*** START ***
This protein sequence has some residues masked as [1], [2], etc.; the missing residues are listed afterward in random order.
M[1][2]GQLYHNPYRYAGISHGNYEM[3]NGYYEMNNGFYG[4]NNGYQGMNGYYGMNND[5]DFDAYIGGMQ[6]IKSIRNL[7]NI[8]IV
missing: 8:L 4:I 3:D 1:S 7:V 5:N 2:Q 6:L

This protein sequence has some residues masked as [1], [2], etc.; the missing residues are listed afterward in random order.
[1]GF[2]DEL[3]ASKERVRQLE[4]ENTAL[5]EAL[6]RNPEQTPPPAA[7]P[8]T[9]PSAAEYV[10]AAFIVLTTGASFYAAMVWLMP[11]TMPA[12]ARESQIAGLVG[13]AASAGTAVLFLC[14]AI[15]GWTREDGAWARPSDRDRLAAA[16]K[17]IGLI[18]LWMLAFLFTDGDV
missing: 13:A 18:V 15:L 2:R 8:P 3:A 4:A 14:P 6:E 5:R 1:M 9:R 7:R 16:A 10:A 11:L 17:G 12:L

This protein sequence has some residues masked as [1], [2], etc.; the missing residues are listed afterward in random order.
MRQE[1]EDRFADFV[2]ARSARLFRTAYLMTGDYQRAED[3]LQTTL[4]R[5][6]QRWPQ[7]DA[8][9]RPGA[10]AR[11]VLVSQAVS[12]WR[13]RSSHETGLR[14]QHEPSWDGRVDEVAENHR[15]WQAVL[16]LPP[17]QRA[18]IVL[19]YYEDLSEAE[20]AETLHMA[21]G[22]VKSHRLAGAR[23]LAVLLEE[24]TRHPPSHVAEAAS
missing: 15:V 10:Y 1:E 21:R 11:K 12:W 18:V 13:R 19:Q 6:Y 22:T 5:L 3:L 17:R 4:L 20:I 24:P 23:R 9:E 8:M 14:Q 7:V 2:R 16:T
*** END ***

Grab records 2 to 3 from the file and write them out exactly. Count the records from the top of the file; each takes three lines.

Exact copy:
This protein sequence has some residues masked as [1], [2], etc.; the missing residues are listed afterward in random order.
[1]GF[2]DEL[3]ASKERVRQLE[4]ENTAL[5]EAL[6]RNPEQTPPPAA[7]P[8]T[9]PSAAEYV[10]AAFIVLTTGASFYAAMVWLMP[11]TMPA[12]ARESQIAGLVG[13]AASAGTAVLFLC[14]AI[15]GWTREDGAWARPSDRDRLAAA[16]K[17]IGLI[18]LWMLAFLFTDGDV
missing: 13:A 18:V 15:L 2:R 8:P 3:A 4:A 14:P 6:E 5:R 1:M 9:R 7:R 16:A 10:A 11:L 17:G 12:L

This protein sequence has some residues masked as [1], [2], etc.; the missing residues are listed afterward in random order.
MRQE[1]EDRFADFV[2]ARSARLFRTAYLMTGDYQRAED[3]LQTTL[4]R[5][6]QRWPQ[7]DA[8][9]RPGA[10]AR[11]VLVSQAVS[12]WR[13]RSSHETGLR[14]QHEPSWDGRVDEVAENHR[15]WQAVL[16]LPP[17]QRA[18]IVL[19]YYEDLSEAE[20]AETLHMA[21]G[22]VKSHRLAGAR[23]LAVLLEE[24]TRHPPSHVAEAAS
missing: 15:V 10:Y 1:E 21:R 11:K 12:W 18:V 13:R 19:Q 6:Y 22:T 5:L 3:L 17:R 4:L 20:I 24:P 23:R 9:E 8:M 14:Q 7:V 2:R 16:T